Blog Entry

Two fights end Lions offseason

Posted on: June 25, 2010 7:05 pm
When a football coach says a practice is “too intense” and actually curtails the end of the workout, you know it was probably a little intense.

Carlos Monarrez of the Detroit Free Press has the story here when, on the final day of the Lions mini-camp today, there were two fights, and coach Jim Schwartz stopped practice. Afterward, he said that some players would be fined for their actions.

It hasn’t been a great offseason for the Lions, who also were deducted two OTA sessions after the NFL discovered they were violating the Collective Bargaining Agreement with their intensity and tempo of practice.  The proceedings on Friday also were a little passionate.

“Yeah, that was too intense,” Schwartz said. “We had a situation come up before in OTAs and we sort of laughed about that you can’t fine the players. But guess what? There’s going to be a lot of fines from today. It’s not acceptable what happened. We weren’t able to finish a period.

“It’s going to get hot, you’re going to get at the end of practice, you’re going to have things that come up, but when you can’t finish practice and when you have guys entering fights that aren’t involved in it, it’s unacceptable. And they’re going to get taxed pretty heavy for this.”

Fights, of course, break out all the time in football practices, and usually, there’s hardly anything newsworthy to write. You could write about Bengals C Kyle Cook fighting with a defensive lineman or SS Roy Williams tangling with WR Maurice Purify – both of which occurred during the hot days of Cincinnati’s training camp last year. But most likely, you wouldn’t, because these types of little tussles occur all the time.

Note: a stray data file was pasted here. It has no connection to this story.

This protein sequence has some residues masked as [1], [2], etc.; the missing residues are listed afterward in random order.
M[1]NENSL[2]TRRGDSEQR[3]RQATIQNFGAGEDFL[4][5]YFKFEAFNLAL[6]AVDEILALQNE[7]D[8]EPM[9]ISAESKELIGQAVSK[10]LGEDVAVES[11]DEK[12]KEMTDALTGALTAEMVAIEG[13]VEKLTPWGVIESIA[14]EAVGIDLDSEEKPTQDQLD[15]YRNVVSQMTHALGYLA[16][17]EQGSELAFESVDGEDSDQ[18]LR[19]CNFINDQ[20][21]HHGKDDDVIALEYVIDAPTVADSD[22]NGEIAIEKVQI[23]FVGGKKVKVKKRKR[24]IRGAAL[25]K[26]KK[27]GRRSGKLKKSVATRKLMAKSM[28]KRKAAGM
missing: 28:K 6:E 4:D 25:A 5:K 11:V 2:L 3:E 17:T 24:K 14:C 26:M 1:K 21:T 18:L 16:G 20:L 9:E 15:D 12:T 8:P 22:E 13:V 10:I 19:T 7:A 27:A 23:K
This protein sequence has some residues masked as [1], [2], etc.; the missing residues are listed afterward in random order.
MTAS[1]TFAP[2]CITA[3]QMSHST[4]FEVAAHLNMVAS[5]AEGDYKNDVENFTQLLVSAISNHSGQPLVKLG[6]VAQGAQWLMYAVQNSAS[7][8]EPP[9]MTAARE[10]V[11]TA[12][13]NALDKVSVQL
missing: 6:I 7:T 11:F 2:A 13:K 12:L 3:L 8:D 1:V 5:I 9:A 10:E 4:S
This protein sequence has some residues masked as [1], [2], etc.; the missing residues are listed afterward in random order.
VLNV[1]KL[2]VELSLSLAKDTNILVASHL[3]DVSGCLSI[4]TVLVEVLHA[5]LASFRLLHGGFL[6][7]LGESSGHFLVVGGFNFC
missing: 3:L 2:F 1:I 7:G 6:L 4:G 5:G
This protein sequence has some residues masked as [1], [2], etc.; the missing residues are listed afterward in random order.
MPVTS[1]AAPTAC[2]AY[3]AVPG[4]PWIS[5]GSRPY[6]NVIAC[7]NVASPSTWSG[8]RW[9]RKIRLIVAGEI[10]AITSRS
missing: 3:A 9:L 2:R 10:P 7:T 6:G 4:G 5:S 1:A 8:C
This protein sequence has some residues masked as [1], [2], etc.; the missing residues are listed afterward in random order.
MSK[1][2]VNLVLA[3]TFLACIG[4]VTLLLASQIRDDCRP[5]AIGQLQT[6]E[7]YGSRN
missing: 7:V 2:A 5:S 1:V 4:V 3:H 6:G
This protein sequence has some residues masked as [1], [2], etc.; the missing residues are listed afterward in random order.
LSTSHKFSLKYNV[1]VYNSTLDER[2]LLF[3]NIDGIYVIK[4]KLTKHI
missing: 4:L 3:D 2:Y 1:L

But when a coach actually has to stop practice to deal with the pugilists, well, that’s a little overboard.

As’s Kevin Seifer t analyzes, “I'm not going to get too worked up about Lions players fighting their way through spring drills. I'm OK with a team that's lost 30 of its past 32 games showing some anger. What you don't want is a pattern of losing your composure when you're tired or frustrated. That mistake leads to penalties and lost yardage when it happens in a game.”

--Josh Katzowitz

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Category: NFL
Since: Dec 2, 2011
Posted on: December 17, 2011 1:18 pm
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Since: Dec 2, 2011
Posted on: December 7, 2011 4:16 am

Two fights end Lions offseason

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